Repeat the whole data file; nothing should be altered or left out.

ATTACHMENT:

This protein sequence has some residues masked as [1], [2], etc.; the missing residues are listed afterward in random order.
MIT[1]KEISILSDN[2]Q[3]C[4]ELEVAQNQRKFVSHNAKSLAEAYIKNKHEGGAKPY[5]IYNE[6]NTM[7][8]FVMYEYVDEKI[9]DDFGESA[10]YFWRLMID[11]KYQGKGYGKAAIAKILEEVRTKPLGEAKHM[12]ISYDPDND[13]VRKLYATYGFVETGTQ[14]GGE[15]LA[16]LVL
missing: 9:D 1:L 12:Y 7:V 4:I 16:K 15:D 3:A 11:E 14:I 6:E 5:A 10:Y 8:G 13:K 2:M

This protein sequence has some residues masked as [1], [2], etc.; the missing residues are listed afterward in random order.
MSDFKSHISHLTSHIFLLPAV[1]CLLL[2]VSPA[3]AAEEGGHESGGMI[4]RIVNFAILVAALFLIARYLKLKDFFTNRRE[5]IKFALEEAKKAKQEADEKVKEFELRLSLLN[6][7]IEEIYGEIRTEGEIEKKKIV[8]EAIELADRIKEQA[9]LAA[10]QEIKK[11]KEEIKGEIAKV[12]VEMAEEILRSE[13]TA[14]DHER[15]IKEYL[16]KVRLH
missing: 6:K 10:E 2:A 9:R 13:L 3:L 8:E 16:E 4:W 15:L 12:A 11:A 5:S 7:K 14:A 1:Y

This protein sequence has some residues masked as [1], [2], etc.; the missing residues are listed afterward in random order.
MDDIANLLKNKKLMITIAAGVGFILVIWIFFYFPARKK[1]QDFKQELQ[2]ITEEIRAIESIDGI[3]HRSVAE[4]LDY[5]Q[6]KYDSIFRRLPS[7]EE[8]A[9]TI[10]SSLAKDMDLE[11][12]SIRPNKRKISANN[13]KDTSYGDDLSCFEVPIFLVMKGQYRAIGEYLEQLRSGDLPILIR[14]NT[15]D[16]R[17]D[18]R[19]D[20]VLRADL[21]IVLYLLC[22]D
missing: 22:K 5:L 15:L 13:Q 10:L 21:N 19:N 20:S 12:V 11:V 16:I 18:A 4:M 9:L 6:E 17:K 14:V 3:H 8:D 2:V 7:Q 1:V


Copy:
This protein sequence has some residues masked as [1], [2], etc.; the missing residues are listed afterward in random order.
MIT[1]KEISILSDN[2]Q[3]C[4]ELEVAQNQRKFVSHNAKSLAEAYIKNKHEGGAKPY[5]IYNE[6]NTM[7][8]FVMYEYVDEKI[9]DDFGESA[10]YFWRLMID[11]KYQGKGYGKAAIAKILEEVRTKPLGEAKHM[12]ISYDPDND[13]VRKLYATYGFVETGTQ[14]GGE[15]LA[16]LVL
missing: 9:D 1:L 12:Y 7:V 4:I 16:K 15:D 3:A 11:E 14:I 6:E 5:A 10:Y 8:G 13:K 2:M

This protein sequence has some residues masked as [1], [2], etc.; the missing residues are listed afterward in random order.
MSDFKSHISHLTSHIFLLPAV[1]CLLL[2]VSPA[3]AAEEGGHESGGMI[4]RIVNFAILVAALFLIARYLKLKDFFTNRRE[5]IKFALEEAKKAKQEADEKVKEFELRLSLLN[6][7]IEEIYGEIRTEGEIEKKKIV[8]EAIELADRIKEQA[9]LAA[10]QEIKK[11]KEEIKGEIAKV[12]VEMAEEILRSE[13]TA[14]DHER[15]IKEYL[16]KVRLH
missing: 6:K 10:E 2:A 9:R 13:L 3:L 8:E 16:E 4:W 15:L 12:A 11:A 5:S 7:K 14:A 1:Y

This protein sequence has some residues masked as [1], [2], etc.; the missing residues are listed afterward in random order.
MDDIANLLKNKKLMITIAAGVGFILVIWIFFYFPARKK[1]QDFKQELQ[2]ITEEIRAIESIDGI[3]HRSVAE[4]LDY[5]Q[6]KYDSIFRRLPS[7]EE[8]A[9]TI[10]SSLAKDMDLE[11][12]SIRPNKRKISANN[13]KDTSYGDDLSCFEVPIFLVMKGQYRAIGEYLEQLRSGDLPILIR[14]NT[15]D[16]R[17]D[18]R[19]D[20]VLRADL[21]IVLYLLC[22]D
missing: 22:K 5:L 15:L 13:Q 10:L 21:N 19:N 20:S 12:V 11:V 16:I 18:A 4:M 9:L 6:E 17:K 14:V 3:H 8:D 2:V 7:Q 1:V